Duration:01:13:29

Ep. 221 - Galls Gone Wild!

7/14/2019
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Galls are everywhere once you start to look for them. These often elaborate plant growths are induced by a variety of organisms from insects to fungi and they are absolutely fascinating to study. Joining us to talk about the wild world of galls is Morton Arboretum's Forest Pest Outreach Coordinator, Tricia Bethke. Tricia spends a lot of time talking about plant health and galls are all part of the greater ecological picture. Join is for a mind blowing dive into the biology and ecology of...

Duration:01:09:21

Ep. 220 - The Sex Lives of Yuccas

7/7/2019
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Yuccas are cool plants just based on appearances but their pollination ecology is downright fascinating. All members of the genus Yucca rely on moths for pollination and the moths themselves could not exist if it wasn't for Yucca flowers. What started as a parasitic relationship has since evolved into an extremely specific mutualism. Join Syracuse University's Dr. Kari Segraves and I as we discuss her research on this system and learn what Yucca pollination can teach us about evolutionary...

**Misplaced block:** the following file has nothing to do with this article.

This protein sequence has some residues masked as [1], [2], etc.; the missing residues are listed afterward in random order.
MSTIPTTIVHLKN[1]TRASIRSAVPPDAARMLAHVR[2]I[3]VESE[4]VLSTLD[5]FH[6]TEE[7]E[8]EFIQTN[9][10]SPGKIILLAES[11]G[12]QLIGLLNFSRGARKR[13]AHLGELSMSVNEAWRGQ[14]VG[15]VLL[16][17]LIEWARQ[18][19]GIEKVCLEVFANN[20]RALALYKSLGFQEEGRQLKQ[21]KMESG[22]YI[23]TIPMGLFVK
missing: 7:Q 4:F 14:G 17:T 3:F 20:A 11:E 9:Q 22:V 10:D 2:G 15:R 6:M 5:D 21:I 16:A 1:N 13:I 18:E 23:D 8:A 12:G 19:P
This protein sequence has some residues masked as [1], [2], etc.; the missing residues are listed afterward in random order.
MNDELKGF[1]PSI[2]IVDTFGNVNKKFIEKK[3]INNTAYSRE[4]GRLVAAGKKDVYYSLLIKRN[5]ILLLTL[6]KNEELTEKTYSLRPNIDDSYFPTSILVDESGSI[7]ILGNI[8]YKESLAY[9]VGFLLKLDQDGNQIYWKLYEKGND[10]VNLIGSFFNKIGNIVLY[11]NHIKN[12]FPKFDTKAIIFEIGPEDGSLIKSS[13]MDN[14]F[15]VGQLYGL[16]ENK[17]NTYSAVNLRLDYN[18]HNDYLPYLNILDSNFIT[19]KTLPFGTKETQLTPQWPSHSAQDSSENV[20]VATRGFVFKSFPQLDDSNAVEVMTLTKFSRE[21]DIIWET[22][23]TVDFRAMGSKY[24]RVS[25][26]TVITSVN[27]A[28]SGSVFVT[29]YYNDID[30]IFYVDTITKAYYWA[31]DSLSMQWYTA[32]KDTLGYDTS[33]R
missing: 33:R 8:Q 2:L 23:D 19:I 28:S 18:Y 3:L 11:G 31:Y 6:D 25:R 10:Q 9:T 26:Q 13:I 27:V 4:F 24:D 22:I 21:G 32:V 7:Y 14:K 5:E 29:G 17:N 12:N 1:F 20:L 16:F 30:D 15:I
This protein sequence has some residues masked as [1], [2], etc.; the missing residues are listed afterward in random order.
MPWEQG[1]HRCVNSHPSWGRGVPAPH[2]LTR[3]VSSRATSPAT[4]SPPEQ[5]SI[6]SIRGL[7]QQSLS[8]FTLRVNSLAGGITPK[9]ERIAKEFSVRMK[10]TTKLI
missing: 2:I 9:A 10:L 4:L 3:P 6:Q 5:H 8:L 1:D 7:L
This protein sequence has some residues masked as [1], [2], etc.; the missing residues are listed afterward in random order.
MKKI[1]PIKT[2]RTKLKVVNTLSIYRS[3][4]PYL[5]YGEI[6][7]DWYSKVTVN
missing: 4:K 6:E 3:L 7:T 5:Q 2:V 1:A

Duration:00:58:46

Ep. 219 - Conifer Country

6/30/2019
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Today we celebrate conifers with educator, author, and ecologist, Michael Kauffmann. Michael fell in love with conifers early on and has been doing everything he can to share this passion with the rest of the world, from writing conifer books to creating a conifer-themed trail system in the Klamath Mountains. Learn how Michael and others are working hard to map rare conifers, study the effects of climate change, and hopefully conserve their diversity for future generations. Join us as we...

Duration:01:11:19

Ep. 218 - The Cactoblastis Conundrum

6/23/2019
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Today we are talking about an invasive species issue that may spell disaster for some cacti in North America. The cactus moth (Cactoblastis cactorum) originated in South America but has been moved all around the world as a form of biocontrol for invasive prickly pear cacti (Opuntia spp.). Thanks to some introductions into the Caribbean, it has since found its way to southern North America where it was the potential to seriously upset the balance for native prickly pear. This could be bad...